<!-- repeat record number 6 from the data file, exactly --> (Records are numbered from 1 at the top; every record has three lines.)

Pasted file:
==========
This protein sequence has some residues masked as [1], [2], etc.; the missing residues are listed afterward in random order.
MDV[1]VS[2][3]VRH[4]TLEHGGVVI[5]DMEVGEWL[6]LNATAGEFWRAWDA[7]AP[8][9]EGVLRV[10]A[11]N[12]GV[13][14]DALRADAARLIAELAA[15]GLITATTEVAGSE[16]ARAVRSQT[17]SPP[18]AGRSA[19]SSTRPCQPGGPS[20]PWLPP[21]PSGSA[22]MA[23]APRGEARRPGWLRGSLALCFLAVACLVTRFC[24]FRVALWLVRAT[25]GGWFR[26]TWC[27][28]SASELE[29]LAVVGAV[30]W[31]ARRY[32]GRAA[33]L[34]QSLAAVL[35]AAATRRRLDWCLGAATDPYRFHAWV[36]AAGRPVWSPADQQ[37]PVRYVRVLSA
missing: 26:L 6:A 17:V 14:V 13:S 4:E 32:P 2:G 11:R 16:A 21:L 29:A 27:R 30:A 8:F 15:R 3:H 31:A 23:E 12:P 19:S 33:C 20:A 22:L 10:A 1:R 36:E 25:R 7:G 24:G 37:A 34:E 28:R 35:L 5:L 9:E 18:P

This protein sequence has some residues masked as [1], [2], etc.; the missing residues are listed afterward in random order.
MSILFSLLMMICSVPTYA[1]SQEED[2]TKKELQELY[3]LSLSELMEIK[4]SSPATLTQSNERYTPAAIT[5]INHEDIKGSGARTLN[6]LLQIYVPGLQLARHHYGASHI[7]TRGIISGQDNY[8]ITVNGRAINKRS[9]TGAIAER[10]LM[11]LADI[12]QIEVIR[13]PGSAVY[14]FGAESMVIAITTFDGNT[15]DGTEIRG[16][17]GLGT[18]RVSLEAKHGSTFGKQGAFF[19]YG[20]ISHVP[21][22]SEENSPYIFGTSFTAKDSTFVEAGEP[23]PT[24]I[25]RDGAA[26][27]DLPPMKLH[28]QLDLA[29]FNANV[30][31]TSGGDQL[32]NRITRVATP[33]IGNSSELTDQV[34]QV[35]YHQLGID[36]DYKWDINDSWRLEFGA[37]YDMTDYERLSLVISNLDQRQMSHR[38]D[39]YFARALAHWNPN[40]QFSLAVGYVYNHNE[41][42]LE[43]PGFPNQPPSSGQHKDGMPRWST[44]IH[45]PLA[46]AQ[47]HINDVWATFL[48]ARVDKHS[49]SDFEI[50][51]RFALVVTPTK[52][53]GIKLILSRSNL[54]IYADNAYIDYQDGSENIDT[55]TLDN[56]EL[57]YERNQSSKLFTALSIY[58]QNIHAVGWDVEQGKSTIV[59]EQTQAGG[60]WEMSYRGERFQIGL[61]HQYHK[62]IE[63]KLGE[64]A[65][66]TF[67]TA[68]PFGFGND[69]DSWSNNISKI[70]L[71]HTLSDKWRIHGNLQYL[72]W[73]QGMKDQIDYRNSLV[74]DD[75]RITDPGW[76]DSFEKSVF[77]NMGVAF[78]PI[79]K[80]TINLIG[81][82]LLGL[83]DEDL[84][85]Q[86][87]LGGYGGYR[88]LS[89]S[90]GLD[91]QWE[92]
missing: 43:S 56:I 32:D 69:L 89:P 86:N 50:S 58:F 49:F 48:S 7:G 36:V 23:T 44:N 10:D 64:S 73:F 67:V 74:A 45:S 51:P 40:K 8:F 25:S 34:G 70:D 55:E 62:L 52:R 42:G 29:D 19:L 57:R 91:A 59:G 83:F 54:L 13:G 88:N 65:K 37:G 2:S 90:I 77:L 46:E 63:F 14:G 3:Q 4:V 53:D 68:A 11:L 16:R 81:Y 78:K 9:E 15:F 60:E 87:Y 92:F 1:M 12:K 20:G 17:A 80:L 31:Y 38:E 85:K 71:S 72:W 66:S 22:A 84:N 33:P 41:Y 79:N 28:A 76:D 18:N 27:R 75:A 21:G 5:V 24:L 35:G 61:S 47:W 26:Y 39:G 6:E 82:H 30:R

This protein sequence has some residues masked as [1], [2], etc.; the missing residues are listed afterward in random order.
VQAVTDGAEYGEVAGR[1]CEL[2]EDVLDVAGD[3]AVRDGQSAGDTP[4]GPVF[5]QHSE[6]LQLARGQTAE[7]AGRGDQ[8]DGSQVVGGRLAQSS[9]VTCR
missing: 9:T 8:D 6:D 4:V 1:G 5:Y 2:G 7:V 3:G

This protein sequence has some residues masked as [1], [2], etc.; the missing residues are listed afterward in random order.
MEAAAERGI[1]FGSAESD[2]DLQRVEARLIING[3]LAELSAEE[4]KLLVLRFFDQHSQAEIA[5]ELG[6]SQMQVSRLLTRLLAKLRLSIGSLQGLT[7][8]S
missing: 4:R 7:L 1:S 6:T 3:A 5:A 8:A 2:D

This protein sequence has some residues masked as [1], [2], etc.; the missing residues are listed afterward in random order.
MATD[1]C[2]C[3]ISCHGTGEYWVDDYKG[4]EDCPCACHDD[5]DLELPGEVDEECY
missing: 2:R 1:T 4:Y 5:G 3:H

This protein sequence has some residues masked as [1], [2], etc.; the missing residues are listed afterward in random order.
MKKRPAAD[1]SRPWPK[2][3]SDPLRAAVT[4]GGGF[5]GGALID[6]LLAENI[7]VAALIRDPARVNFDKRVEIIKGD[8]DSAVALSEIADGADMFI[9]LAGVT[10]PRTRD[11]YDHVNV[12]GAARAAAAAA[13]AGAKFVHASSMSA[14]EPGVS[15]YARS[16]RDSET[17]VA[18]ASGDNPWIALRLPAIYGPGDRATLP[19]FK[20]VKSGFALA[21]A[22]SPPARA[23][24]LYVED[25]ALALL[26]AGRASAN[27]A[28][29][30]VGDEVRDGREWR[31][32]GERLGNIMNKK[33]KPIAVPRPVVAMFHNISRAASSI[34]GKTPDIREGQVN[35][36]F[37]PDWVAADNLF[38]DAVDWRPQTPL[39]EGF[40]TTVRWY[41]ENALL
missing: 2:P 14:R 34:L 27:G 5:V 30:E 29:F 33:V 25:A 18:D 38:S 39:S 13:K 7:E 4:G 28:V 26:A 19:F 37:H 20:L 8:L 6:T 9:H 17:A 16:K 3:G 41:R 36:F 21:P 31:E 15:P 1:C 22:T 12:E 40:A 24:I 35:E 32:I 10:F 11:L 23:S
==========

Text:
This protein sequence has some residues masked as [1], [2], etc.; the missing residues are listed afterward in random order.
MKKRPAAD[1]SRPWPK[2][3]SDPLRAAVT[4]GGGF[5]GGALID[6]LLAENI[7]VAALIRDPARVNFDKRVEIIKGD[8]DSAVALSEIADGADMFI[9]LAGVT[10]PRTRD[11]YDHVNV[12]GAARAAAAAA[13]AGAKFVHASSMSA[14]EPGVS[15]YARS[16]RDSET[17]VA[18]ASGDNPWIALRLPAIYGPGDRATLP[19]FK[20]VKSGFALA[21]A[22]SPPARA[23][24]LYVED[25]ALALL[26]AGRASAN[27]A[28][29][30]VGDEVRDGREWR[31][32]GERLGNIMNKK[33]KPIAVPRPVVAMFHNISRAASSI[34]GKTPDIREGQVN[35][36]F[37]PDWVAADNLF[38]DAVDWRPQTPL[39]EGF[40]TTVRWY[41]ENALL
missing: 2:P 14:R 34:L 27:G 5:V 30:E 29:F 33:V 25:A 18:D 38:S 39:S 13:K 7:E 4:G 28:V 26:A 19:F 37:H 20:L 8:L 6:T 9:H 17:A 16:K 3:G 41:R 36:F 21:P 31:E 15:P 1:C 22:T 12:E 40:A 24:I 35:E 32:I 10:F 11:L 23:S